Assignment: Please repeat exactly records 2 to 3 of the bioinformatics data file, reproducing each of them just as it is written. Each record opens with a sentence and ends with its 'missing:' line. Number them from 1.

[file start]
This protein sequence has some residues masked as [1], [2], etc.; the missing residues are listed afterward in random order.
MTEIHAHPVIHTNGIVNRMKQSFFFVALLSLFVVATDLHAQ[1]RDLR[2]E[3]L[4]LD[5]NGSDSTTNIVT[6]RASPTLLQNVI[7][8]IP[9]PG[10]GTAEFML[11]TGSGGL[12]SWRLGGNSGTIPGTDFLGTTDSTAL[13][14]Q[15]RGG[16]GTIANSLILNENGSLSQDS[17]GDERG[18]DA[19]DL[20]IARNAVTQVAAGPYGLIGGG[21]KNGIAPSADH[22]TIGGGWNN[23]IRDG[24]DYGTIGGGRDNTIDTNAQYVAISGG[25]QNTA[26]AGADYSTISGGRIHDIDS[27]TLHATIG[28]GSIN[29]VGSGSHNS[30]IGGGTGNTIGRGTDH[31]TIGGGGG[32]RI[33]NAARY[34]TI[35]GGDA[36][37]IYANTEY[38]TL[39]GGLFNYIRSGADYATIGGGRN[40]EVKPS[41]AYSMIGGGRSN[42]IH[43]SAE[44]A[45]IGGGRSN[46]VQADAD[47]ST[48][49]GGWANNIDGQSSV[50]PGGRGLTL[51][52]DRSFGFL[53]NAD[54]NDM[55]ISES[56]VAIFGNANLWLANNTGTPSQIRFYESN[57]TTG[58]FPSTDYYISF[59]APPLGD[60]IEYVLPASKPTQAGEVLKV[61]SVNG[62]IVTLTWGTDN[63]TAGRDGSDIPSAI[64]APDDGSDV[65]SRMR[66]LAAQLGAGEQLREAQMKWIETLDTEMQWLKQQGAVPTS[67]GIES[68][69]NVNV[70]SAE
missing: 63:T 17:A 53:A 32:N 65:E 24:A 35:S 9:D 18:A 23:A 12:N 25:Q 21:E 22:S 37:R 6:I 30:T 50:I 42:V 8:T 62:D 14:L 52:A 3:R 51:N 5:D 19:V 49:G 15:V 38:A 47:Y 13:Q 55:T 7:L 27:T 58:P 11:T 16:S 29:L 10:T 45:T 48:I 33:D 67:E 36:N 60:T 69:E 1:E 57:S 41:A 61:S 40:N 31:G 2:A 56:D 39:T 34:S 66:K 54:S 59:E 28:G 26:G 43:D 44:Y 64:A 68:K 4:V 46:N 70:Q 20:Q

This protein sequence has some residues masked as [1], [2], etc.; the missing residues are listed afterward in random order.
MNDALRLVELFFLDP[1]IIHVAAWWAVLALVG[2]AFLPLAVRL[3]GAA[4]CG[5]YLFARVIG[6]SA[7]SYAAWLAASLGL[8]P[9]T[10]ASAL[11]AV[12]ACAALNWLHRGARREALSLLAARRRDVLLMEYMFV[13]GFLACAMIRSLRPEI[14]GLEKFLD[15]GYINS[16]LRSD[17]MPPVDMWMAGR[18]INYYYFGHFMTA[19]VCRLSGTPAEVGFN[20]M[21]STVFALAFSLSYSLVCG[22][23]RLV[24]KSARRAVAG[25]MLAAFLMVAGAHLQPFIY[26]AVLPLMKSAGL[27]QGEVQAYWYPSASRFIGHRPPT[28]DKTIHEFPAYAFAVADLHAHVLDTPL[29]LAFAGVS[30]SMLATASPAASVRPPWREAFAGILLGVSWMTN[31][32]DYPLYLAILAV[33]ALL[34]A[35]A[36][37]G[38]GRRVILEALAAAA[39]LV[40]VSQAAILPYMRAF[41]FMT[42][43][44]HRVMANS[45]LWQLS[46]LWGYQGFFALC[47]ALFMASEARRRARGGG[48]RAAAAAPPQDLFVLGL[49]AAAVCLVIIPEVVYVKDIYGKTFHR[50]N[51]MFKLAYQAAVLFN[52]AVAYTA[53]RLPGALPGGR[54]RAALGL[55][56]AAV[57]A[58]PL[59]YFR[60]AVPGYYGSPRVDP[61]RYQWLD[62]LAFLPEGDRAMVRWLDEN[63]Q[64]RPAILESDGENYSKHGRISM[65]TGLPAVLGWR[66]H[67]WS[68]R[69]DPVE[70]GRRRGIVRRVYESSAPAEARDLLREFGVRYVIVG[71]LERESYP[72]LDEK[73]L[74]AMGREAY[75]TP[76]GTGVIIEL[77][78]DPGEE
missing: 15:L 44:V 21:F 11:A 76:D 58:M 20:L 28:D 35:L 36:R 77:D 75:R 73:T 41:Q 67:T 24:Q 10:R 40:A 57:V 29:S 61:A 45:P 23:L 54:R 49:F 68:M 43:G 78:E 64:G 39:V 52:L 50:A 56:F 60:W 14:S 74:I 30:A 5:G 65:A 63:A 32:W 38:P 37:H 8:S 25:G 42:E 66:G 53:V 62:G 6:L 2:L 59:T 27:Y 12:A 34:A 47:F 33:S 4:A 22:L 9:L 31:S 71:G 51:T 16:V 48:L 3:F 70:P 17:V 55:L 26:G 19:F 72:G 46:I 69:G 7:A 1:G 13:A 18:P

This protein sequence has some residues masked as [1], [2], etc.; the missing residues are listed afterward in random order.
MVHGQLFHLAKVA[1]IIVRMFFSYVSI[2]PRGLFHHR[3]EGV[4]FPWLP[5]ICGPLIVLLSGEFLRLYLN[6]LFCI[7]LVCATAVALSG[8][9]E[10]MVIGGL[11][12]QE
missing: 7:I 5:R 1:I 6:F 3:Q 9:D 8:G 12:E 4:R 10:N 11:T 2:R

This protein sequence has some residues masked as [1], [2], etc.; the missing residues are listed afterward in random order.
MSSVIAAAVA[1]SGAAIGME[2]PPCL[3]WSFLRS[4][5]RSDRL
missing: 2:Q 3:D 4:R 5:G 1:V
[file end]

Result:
This protein sequence has some residues masked as [1], [2], etc.; the missing residues are listed afterward in random order.
MNDALRLVELFFLDP[1]IIHVAAWWAVLALVG[2]AFLPLAVRL[3]GAA[4]CG[5]YLFARVIG[6]SA[7]SYAAWLAASLGL[8]P[9]T[10]ASAL[11]AV[12]ACAALNWLHRGARREALSLLAARRRDVLLMEYMFV[13]GFLACAMIRSLRPEI[14]GLEKFLD[15]GYINS[16]LRSD[17]MPPVDMWMAGR[18]INYYYFGHFMTA[19]VCRLSGTPAEVGFN[20]M[21]STVFALAFSLSYSLVCG[22][23]RLV[24]KSARRAVAG[25]MLAAFLMVAGAHLQPFIY[26]AVLPLMKSAGL[27]QGEVQAYWYPSASRFIGHRPPT[28]DKTIHEFPAYAFAVADLHAHVLDTPL[29]LAFAGVS[30]SMLATASPAASVRPPWREAFAGILLGVSWMTN[31][32]DYPLYLAILAV[33]ALL[34]A[35]A[36][37]G[38]GRRVILEALAAAA[39]LV[40]VSQAAILPYMRAF[41]FMT[42][43][44]HRVMANS[45]LWQLS[46]LWGYQGFFALC[47]ALFMASEARRRARGGG[48]RAAAAAPPQDLFVLGL[49]AAAVCLVIIPEVVYVKDIYGKTFHR[50]N[51]MFKLAYQAAVLFN[52]AVAYTA[53]RLPGALPGGR[54]RAALGL[55][56]AAV[57]A[58]PL[59]YFR[60]AVPGYYGSPRVDP[61]RYQWLD[62]LAFLPEGDRAMVRWLDEN[63]Q[64]RPAILESDGENYSKHGRISM[65]TGLPAVLGWR[66]H[67]WS[68]R[69]DPVE[70]GRRRGIVRRVYESSAPAEARDLLREFGVRYVIVG[71]LERESYP[72]LDEK[73]L[74]AMGREAY[75]TP[76]GTGVIIEL[77][78]DPGEE
missing: 15:L 44:V 21:F 11:A 76:D 58:M 20:L 28:D 35:L 36:R 77:D 75:R 73:T 41:Q 67:T 24:Q 10:R 40:A 57:V 29:S 61:A 45:P 23:L 54:R 49:F 68:M 43:G 78:E 64:G 39:V 52:L 50:A 56:F 60:W 14:S 74:I 30:A 5:G 65:A 63:A 32:W 38:P 37:H 8:S 25:G 42:E 66:G 53:V 62:G 6:L 2:L 59:T 27:Y 12:A 34:A 47:F 33:S 4:A 22:L 9:L 31:S 71:G 51:T 16:V 48:L 3:F 70:P 17:V 55:L 26:G 19:F 72:G 46:I 69:G 7:A 1:G 13:A 18:P

This protein sequence has some residues masked as [1], [2], etc.; the missing residues are listed afterward in random order.
MVHGQLFHLAKVA[1]IIVRMFFSYVSI[2]PRGLFHHR[3]EGV[4]FPWLP[5]ICGPLIVLLSGEFLRLYLN[6]LFCI[7]LVCATAVALSG[8][9]E[10]MVIGGL[11][12]QE
missing: 7:I 5:R 1:I 6:F 3:Q 9:D 8:G 12:E 4:R 10:N 11:T 2:R